10 Oct Before bed routine: 5 steps to wind down and get better sleep
One of the most crucial parts of getting a good night’s sleep is nailing the before bed routine. If you take the right steps, you can help your mind and body prepare for a restful night and give yourself the best possible chance of sleeping soundly until morning.
In this blog post, we’re going to discuss why your bedtime routine is so important and take you through five steps for winding down and quickly drifting off to sleep. Read on to find out more.
Why is a bedtime routine important?
According to the National Sleep Foundation, our bodies need a regular routine to be able to function properly through the day, and it’s this daily rhythm that ensures we’re alert in the mornings, hungry at lunchtime, and tired when it gets dark. From birth, we begin to tune our body clock, and it’s vital that we do everything possible to keep to a healthy tempo as we get older.
Getting a solid night’s sleep serves an important role in our daily lives as it’s the time our body can rest and repair itself. In the same way you can train your body to expect food at a certain time, you can use an evening routine as a signal that it’s time to get some shut eye. Once you get into a certain pattern before bed, your internal body clock will adapt, and you’ll be naturally ready for sleep.
How to wind down and get better sleep
There are, however, a few things you can incorporate into your bedtime routine to give you the best chance of deep, restorative sleep, and we’re going to look at them below.
1. Eat and drink well through the day
The food and drink you consume through the day can have a big impact on how you sleep at night, as we discussed in a previous blog post.
For instance, the effects of a caffeinated beverage can remain in your system for a long time, so from lunchtime onwards you may wish to rethink any strong coffees or energy drinks you were planning on having, or you may still be alert come evening.
You should also avoid drinking large quantities of water too close to bedtime as it can force you to go to the toilet and break your sleep cycle. Instead, aim to rehydrate through the day and reduce the amount you’re drinking in the evening.
2. Don’t bring your work home
When you’re trying to relax in the evening, the last thing you want to be thinking about is those figures you need to calculate or organising that stock take — doing so is a one-way ticket to a sleepless night. By maintaining a divide between your job commitments and your home life, you’ll be able to leave all the associated stresses at the door of your workplace.
While it can be easy to say you’ll keep your job away from home, in our age of telecommuting and smartphones, it’s now harder than ever before to stop work following you home. Boost your chances of getting it right by reading these tips from the Guardian, which will help you manage your workload.
3. Limit your exposure to screens
Though it can be tempting to watch the TV, browse social media, or play video games right up until bedtime, it’s more beneficial to switch off with plenty of time to spare. This is because the bright blue light emitted from LED screens on electronic devices is a sleep disruptor that fools your brain into thinking that it’s still daytime, so you won’t feel sleepy when it’s time to shut your eyes.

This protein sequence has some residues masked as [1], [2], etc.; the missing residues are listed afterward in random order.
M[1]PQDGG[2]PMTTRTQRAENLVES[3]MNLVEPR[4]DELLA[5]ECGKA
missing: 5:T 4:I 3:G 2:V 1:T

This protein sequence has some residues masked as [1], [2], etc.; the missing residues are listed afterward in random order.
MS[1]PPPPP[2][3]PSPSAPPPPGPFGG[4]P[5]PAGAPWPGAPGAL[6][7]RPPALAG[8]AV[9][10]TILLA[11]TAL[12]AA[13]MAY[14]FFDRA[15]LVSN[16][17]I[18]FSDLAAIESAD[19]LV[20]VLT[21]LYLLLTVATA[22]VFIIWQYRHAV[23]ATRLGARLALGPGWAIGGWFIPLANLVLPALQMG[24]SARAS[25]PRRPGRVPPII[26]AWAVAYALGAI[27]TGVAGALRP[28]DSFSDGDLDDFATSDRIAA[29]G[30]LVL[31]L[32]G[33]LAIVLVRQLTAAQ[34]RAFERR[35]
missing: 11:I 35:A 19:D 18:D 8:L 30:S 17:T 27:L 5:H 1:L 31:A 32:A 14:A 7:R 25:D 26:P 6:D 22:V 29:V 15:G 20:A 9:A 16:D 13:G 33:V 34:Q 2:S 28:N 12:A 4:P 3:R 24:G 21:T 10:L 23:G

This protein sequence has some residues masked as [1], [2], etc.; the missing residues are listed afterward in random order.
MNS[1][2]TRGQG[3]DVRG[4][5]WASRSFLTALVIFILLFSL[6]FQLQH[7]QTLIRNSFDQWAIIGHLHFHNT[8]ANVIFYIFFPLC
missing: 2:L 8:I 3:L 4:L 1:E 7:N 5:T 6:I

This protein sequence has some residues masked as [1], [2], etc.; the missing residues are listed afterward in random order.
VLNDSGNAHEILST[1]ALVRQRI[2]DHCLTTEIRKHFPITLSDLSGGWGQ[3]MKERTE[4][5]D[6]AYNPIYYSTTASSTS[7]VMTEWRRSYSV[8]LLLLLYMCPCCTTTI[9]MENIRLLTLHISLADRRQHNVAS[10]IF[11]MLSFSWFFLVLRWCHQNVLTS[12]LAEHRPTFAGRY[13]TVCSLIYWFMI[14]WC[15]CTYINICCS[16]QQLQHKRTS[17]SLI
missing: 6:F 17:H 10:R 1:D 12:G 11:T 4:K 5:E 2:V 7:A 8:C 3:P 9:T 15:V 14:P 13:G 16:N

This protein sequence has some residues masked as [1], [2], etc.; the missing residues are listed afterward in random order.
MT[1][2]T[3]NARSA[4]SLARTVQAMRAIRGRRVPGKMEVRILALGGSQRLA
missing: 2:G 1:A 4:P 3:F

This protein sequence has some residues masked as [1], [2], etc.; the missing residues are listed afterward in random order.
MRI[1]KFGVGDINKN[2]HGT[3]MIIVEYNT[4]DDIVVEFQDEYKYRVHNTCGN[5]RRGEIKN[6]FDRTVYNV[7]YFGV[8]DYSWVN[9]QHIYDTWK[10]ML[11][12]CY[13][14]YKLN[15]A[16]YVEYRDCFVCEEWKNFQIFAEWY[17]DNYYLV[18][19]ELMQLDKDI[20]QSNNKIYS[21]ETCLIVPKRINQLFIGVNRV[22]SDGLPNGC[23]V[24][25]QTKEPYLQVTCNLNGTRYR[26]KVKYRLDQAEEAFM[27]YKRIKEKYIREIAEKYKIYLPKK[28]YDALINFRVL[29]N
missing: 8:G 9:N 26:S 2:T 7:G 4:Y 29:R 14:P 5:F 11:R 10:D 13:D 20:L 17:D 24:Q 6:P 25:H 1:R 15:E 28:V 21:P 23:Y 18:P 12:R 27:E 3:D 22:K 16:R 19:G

Try to make your bedroom a screen-free zone to counteract the disruption posed by blue light. If you use your phone to read before bed, most phones now have an option to filter out the light from your screen to limit its effect on your brain. If your phone doesn’t have this feature, there are plenty of apps available that can achieve this.
4. Enjoy a relaxing activity before bed
A good alternative to looking at a screen in the run up to bedtime is to partake in a relaxing activity. This could be reading one of your favourite books, taking a long bath, carrying out a spot of meditation, or even getting in a quick workout — whatever helps you remove the stress from your mind and relax. If you’re starting a fresh winding down routine to boost your sleep, you could even use the opportunity to try out a new activity and expand your horizons.
5. Make a list (if need be)
If you’re one of those people who finds it difficult to get to sleep because you’re always worrying about what tomorrow will bring, a recent study published in the Journal of Experimental Psychology has found that writing a to-do list can help to destress your mind and encourage sleep. During their research, they found that those who wrote up a list fell asleep an average of nine minutes earlier.
The thinking behind the exercise was that the list helps you to unload your thoughts, helping you to avoid going over them again and again in your head. The list also provides a level of reassurance in that you’re less likely to forget your tasks in the morning. So, try making a to-do list and you may find it’s the secret to a worriless night’s rest.
Hopefully, you find our five steps to winding down on an evening useful and they help to improve the quality of your sleep. Got any questions about the science of sleep? Then be sure to get in touch with our sleep experts. Or, head to our blog and advice centre for more information.